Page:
ARCHITECTURE 58-89: Exhibition opening

Wed Apr 05 2023 at 06:30 pm to 07:30 pm

Bohemian National Hall | New York

Czech Center New York
Publisher/HostCzech Center New York
ARCHITECTURE 58-89: Exhibition opening
The Czech Center New York presents an exhibition "Architecture 58-89: Dramatic story of Czech post-war civil engineering".
About this Event

The exhibition Architecture 58-89 is held at the Czech Center New York to celebrate the publication of the most extensive publication to date on a subject of pre-revolutionary architecture built from 1958 to 1989. This two-volume publication of nearly 1400 pages is a significant contribution to the discussion of the stigmatized architecture of pre-revolutionary decades in Czechoslovakia.

The main focus of the exhibition is an original audiovisual installation by Vladimir 518, Ondřej Anděra and David Vrbík, which works in an original way with contemporary photographs or 3D models of key post-war buildings realized on the territory of the former Czechoslovakia.

The exhibition opening will take place on April 5, 2023, at 6.30 PM and will be followed by a lecture by Vladimir 518.

Event Photos

1. (main): Jaroslav Paroubek - Arnošt Navrátil - Radek Černý - Jan Sedláček, hotel Praha in Prague-Dejvice, 1971-1981, wrecked 2014 (Jan Sedláček, personal archive of Arnošt Navrátil)

2. Assembly of parts of the Czechoslovak Pavilion for EXPO 58 in the premises of Mostárna Stalingrad, 1957 (archive of Vítkovice Ironworks)

3. Richard F. Podzemný, Podolí Swimming Stadium, 1958-1965, in the backgound statue Sun by Vladimír Janoušek (Zdeněk Voženílek, personal archive of Alice Čermáková)

Event Photos
Event Photos

4. Karel Prager - Jiří Albrecht - Jiří Kadeřábek, construction of the former Federal Assembly building, 1966-1974 (archive of Vítkovice Ironworks)

5. Karel Hubáček - Zdeněk Zacahř - Zdeněk Patrman, television transmitter and hotel Ještěd, 1963-1973 (archive of Vítkovice Ironworks)

Event Photos
Event Photos

6. Věra Machoninová - Vladmír Machonin, department store Prior Kotva Prague, 1970-1975 (reproduction from publication by Josef Pechar, Československá architektura 1945-1977)

7. Alena Šrámková - Jan Šrámek, ČKD Building in Prague, 1974-1983 (archive of Alena Šrámková)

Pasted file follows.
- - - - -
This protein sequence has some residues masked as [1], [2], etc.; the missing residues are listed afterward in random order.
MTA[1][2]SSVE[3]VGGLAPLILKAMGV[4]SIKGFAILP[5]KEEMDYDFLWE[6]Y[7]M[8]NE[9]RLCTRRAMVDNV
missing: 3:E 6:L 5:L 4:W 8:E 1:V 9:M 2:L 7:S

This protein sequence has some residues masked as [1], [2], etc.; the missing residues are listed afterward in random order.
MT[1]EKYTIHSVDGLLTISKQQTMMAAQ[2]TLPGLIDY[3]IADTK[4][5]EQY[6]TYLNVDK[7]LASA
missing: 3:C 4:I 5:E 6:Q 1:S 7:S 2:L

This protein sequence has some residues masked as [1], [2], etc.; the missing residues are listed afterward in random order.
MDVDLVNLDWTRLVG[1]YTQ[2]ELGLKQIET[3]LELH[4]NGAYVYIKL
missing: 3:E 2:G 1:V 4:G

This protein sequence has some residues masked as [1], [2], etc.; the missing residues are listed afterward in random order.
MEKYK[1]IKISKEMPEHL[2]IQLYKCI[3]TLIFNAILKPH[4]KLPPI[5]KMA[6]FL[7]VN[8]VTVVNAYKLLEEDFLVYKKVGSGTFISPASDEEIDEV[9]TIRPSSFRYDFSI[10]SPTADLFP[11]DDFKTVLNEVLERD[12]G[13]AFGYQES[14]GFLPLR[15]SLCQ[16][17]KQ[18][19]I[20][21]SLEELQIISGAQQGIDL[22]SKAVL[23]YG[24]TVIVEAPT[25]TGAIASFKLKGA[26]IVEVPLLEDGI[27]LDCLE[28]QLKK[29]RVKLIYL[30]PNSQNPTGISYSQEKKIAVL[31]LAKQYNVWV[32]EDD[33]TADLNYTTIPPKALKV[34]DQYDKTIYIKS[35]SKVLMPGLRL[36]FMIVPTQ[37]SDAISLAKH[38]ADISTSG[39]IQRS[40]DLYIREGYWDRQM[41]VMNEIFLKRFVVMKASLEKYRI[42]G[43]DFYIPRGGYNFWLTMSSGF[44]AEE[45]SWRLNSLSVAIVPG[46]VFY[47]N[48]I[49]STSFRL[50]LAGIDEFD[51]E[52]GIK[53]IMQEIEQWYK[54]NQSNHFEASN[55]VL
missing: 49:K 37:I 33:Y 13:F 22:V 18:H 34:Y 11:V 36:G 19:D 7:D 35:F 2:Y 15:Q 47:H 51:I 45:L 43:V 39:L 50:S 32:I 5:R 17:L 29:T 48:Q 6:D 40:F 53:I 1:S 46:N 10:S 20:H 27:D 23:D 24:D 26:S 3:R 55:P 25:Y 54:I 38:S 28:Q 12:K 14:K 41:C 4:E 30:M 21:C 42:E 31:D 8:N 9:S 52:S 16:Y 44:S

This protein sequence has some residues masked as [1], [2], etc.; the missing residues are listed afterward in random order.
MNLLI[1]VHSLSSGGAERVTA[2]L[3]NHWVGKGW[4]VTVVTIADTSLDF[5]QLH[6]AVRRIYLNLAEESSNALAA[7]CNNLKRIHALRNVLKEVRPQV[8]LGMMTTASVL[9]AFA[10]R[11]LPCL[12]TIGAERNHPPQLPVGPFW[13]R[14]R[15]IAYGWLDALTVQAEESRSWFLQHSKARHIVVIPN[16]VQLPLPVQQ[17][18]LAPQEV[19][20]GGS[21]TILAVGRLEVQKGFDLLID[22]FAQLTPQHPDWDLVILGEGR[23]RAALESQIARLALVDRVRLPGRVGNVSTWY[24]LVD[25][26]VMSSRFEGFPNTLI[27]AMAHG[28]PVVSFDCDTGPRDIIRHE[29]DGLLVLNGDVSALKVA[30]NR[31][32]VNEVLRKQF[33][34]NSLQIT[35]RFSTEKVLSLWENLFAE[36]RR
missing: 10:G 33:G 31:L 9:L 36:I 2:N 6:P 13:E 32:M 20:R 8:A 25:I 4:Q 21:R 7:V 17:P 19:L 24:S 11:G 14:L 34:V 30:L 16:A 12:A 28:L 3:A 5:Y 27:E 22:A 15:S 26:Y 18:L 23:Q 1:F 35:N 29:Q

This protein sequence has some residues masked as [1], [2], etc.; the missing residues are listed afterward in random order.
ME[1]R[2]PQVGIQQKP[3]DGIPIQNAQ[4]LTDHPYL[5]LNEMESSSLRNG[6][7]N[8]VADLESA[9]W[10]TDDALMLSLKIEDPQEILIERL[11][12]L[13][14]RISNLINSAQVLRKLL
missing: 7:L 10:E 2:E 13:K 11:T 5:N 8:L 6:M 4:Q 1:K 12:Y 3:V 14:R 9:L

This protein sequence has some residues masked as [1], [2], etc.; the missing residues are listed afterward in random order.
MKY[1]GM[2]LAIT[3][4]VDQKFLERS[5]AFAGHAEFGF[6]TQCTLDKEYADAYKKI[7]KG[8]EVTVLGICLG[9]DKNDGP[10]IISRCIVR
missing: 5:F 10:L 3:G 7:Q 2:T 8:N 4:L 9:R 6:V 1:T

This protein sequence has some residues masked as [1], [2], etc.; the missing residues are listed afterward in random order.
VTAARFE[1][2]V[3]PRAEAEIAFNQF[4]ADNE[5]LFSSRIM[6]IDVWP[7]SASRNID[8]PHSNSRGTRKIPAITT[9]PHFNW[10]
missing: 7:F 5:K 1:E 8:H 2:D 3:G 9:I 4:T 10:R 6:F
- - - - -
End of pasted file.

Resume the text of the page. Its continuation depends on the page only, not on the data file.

Event Photos

"The overwhelming majority of so-called communist architecture has little in common with this ideology in terms of its formal aspects, yet a layer of negative emotions and misunderstanding still clings to it. Unfortunately, in the long term it has been impossible to find a healthy relationship with this now historical architecture, which is why one important building after another is disappearing from the streets of our cities. If we as a society fail to preserve at least what is left of the quality buildings from the beginning of the second half of the 20th century, we will erase a piece of our own history and cultural memory once and for all," says Vladimir 518, the editor of the project.

The individual parts of the project are devoted, among other things, to the fascinating realizations of the visionary Karel Prager (e.g. the Institute of Macromolecular Chemistry of the Czechoslovak Academy of Sciences in Prague at Petřiny or the former Federal Assembly Buildings), the timeless buildings of the couple Věra and Vladimír Machonin (among others Kotva Department store, the Czechoslovak Embassy in Berlin or the Hotel Thermal in Karlovy Vary) or the Liberec-based SIAL - a studio bringing together key architectural personalities such as Karel Hubáček, Miroslav Masák and Otakar Binar (Television transmitter and Ještěd Hotel, Ještěd Shopping Centre and Máj Department store), or the younger generation represented by Martin Rajnis, Jiří Suchomel, John Eisler and many others.

The main aim of the Architecture 58-89 project is, however, to introduce the general public to lesser-known names of the pre-revolutionary creative generations, such as Zdeněk Kuna, Karel Filsak, Richard Podzemný, Růžena Žertová, Stanislav Hubička, Viktor Rudiš, Zdeněk Edel and many others.


Event Venue & Nearby Stays

Bohemian National Hall, 321 East 73rd Street, New York, United States


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